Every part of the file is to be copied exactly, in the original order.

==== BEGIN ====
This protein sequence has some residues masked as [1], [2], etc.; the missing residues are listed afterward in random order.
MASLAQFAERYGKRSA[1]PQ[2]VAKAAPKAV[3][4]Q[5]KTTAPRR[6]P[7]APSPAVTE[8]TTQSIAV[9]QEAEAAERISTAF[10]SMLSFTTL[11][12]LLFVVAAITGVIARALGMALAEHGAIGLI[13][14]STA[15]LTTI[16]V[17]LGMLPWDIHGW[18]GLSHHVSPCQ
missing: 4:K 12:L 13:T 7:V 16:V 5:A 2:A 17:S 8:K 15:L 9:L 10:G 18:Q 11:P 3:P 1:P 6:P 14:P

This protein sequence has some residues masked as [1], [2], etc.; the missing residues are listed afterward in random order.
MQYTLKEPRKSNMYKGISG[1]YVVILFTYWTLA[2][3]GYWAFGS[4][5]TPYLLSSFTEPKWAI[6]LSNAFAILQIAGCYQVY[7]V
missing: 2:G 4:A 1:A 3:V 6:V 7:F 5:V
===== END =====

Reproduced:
This protein sequence has some residues masked as [1], [2], etc.; the missing residues are listed afterward in random order.
MASLAQFAERYGKRSA[1]PQ[2]VAKAAPKAV[3][4]Q[5]KTTAPRR[6]P[7]APSPAVTE[8]TTQSIAV[9]QEAEAAERISTAF[10]SMLSFTTL[11][12]LLFVVAAITGVIARALGMALAEHGAIGLI[13][14]STA[15]LTTI[16]V[17]LGMLPWDIHGW[18]GLSHHVSPCQ
missing: 4:K 12:L 13:T 7:V 16:V 5:A 2:A 17:S 8:K 15:L 9:L 10:G 18:Q 11:P 3:P 1:P 6:P 14:P

This protein sequence has some residues masked as [1], [2], etc.; the missing residues are listed afterward in random order.
MQYTLKEPRKSNMYKGISG[1]YVVILFTYWTLA[2][3]GYWAFGS[4][5]TPYLLSSFTEPKWAI[6]LSNAFAILQIAGCYQVY[7]V
missing: 2:G 4:A 1:A 3:V 6:V 7:F 5:V